Nedarim 9 - 15
- Vows taken in the form of neder or nedavah
- If it is advisable to make a vow
- Shimon Hatzadik and the righteous nazir
- The righteous Jews who longed to bring a sin offering
- The "sin" of abstaining from wine
- The kinuy form of a vow
- When the vowelization of a letter makes the difference in regard to a vow
- Vow based on reference to avalid or disqualified sacrifice or a day of mourning
- The tithing of breads accompanying a thanks-offering
- Difference between vow and oath
- Vows that have no effect
- A vow concerning speaking, walking or sleeping
- Forbidding a wife to visit her parents before the holiday or making a vow regarding their relations
The Holy Haircut
- Nedarim 9b
"I never ate from the flesh of an asham atonement sacrifice offered by a nazir who had become spiritually impure," declared the sage and kohen gadol Shimon Hatzadik, "except for one case."
His reluctance was based on the fear that a nazir who contracted such impurity through contact with the dead and was compelled to painfully restart his period of abstinence might be regretful of his initial vow and thus compromise the sincerity of his sacrifice.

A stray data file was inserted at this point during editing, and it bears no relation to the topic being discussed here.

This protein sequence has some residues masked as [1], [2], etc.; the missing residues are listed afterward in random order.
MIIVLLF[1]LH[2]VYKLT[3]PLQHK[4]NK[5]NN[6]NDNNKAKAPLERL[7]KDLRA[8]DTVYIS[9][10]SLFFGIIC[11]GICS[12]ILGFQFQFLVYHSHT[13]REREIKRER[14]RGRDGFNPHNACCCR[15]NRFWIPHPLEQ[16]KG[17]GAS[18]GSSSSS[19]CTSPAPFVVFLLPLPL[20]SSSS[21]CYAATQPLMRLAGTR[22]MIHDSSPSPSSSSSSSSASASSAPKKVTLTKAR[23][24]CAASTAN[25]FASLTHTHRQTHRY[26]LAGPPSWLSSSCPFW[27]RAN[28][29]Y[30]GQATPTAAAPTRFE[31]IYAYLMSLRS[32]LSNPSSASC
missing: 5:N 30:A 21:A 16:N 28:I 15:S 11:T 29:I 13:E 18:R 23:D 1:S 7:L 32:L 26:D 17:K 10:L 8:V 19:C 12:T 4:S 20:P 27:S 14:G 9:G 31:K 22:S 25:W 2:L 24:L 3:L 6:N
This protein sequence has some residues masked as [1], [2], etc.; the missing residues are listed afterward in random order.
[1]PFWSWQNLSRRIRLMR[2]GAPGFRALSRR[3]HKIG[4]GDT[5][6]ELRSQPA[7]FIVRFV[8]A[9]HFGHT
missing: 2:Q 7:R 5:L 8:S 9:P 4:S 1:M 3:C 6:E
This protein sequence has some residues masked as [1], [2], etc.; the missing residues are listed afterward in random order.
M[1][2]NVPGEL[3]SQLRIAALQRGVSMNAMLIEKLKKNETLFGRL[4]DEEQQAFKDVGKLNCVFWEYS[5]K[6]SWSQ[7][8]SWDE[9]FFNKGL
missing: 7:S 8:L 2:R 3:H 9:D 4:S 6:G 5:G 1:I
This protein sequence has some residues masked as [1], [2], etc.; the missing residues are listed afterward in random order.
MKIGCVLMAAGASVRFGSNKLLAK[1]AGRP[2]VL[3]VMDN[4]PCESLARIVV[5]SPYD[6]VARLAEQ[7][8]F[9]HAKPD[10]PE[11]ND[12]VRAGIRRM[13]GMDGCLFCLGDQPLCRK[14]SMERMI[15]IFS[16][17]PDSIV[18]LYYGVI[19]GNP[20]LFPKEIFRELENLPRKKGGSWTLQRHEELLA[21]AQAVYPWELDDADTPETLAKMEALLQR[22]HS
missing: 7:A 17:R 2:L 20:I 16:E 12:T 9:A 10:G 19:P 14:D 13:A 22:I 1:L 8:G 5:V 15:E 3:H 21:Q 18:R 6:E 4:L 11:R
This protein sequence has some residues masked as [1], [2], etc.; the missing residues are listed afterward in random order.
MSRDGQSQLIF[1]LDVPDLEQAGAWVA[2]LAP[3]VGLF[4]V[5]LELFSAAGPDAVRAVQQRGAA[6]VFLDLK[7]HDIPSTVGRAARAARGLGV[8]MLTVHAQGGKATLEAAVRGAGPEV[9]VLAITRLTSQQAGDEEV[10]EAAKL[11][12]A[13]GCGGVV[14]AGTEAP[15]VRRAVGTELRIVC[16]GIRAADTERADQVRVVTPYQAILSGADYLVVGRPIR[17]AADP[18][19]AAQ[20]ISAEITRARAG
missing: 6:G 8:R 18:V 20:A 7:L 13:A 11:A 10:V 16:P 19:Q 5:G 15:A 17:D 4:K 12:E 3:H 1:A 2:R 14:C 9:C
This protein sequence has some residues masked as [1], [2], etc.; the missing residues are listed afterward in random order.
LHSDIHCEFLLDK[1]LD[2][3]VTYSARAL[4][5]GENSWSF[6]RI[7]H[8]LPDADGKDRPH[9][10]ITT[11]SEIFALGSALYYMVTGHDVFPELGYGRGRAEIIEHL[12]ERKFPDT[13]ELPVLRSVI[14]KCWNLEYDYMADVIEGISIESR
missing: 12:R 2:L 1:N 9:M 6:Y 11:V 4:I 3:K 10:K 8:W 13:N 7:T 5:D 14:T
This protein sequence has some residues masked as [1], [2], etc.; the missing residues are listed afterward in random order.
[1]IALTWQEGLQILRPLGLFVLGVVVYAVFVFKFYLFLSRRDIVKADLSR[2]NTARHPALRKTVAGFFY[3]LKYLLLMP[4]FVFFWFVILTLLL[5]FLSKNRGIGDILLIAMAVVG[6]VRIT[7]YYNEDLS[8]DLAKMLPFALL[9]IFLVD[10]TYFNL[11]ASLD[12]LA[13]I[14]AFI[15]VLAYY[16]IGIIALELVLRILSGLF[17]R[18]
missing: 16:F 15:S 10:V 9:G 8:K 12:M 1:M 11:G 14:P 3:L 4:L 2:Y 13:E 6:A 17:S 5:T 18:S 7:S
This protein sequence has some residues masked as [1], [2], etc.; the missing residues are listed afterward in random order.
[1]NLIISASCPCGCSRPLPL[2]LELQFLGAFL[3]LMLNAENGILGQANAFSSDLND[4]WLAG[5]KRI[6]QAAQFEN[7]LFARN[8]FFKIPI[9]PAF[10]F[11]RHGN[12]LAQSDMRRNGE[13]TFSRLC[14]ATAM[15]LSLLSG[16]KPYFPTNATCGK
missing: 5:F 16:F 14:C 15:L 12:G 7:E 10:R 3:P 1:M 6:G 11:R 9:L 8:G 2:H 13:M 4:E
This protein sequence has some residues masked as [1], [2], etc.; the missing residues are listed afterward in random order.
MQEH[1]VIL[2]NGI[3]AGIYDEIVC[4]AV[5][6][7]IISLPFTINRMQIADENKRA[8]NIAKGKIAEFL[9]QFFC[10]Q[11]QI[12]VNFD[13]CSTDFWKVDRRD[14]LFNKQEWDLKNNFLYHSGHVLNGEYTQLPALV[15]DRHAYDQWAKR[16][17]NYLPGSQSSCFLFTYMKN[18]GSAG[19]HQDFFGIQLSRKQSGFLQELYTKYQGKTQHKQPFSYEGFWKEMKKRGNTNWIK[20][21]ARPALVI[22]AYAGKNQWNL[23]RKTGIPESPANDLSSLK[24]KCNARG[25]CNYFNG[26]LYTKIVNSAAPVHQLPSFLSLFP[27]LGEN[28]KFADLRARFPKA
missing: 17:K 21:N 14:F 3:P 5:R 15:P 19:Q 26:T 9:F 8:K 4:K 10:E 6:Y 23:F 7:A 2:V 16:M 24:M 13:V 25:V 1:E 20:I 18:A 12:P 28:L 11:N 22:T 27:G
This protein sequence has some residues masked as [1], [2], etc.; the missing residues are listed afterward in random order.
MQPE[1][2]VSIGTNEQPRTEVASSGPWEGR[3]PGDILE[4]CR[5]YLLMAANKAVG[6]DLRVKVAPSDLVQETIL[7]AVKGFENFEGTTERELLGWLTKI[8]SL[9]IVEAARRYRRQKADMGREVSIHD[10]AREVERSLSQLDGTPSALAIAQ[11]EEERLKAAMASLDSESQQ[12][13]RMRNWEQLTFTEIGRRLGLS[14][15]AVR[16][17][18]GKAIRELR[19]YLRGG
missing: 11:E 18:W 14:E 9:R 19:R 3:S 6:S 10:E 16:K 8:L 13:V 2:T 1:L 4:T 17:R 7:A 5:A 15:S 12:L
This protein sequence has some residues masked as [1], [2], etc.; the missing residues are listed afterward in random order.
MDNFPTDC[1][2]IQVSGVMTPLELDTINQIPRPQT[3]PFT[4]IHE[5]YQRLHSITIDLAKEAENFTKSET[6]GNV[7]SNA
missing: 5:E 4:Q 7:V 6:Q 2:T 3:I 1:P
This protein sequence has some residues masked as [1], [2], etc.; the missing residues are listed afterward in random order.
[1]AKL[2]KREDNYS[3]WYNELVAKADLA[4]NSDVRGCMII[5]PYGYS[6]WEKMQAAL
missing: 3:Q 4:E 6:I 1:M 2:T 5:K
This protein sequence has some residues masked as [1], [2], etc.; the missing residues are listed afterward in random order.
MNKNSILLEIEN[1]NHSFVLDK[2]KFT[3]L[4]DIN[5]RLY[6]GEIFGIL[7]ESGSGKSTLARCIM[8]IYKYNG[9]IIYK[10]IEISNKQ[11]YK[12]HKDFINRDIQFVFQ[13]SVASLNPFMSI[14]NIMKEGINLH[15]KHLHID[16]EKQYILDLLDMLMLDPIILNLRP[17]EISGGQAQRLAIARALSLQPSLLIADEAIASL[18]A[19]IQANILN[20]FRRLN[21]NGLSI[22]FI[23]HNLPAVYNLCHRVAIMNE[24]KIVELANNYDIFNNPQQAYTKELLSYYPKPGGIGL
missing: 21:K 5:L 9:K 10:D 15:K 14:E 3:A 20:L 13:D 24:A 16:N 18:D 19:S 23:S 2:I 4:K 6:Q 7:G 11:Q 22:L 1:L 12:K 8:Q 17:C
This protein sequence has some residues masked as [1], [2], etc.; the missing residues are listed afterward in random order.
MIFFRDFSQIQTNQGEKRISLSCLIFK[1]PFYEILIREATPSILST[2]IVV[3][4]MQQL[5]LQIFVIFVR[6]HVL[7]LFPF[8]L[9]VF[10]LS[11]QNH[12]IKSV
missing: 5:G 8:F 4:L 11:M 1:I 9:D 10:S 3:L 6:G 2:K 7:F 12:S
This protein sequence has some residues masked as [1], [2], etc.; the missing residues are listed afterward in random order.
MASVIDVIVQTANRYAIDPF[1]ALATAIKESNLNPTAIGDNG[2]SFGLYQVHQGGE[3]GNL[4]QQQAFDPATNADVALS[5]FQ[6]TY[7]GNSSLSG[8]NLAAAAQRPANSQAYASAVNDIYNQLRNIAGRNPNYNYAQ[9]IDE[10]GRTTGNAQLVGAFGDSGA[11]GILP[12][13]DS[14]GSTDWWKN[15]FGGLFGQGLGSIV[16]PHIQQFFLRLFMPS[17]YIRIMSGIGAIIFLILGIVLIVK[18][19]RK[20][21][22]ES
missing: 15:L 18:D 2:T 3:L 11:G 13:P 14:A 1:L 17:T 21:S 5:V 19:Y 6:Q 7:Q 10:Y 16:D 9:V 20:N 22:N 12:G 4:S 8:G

The exception he mentioned was a handsome young man from the south with beautiful locks of hair who had become impure and came to the Beit Hamikdash to have his hair removed and to offer the required sacrifice. Shimon Hatzadik asked him why he had taken upon himself a vow to become a nazir, which would eventually lead to having such beautiful hair removed even if he completed his period of abstinence without a break of impurity.
"I was a shepherd for my father," the youth explained. "One day I went to a spring to draw water and saw my reflection in the water. My evil inclination suddenly tempted me to take advantage of my looks and indulge my passions."
He then went on to describe how he rebuked himself for even considering a path that would spiritually destroy him, and vowed to remove this dangerous hair for Heaven's sake by vowing to be a nazir. Shimon Hatzadik was so impressed by this youth's piety that he kissed him on his head and said to him, "May there be more nazarites like you in Israel."
The question that arises from this touching story is why the young man with the beautiful hair did not simply go to a barber for a haircut to remove this temptation. The answer, of course, is that on the way to the barber he was likely to change his mind and give in to temptation. The only solution was to immediately take upon himself a vow of nazirut which would eventually force him to eliminate his hair and the problems that accompanied it.
What the Sages Say
"What sin is the nazir accused of by the Torah? Only for afflicting himself by abstaining from wine. Can we then not deduce from this that one who fasts and denies himself everything is considered a sinner?"
- Rabbi Elezar Hakapar - Nedarim 10a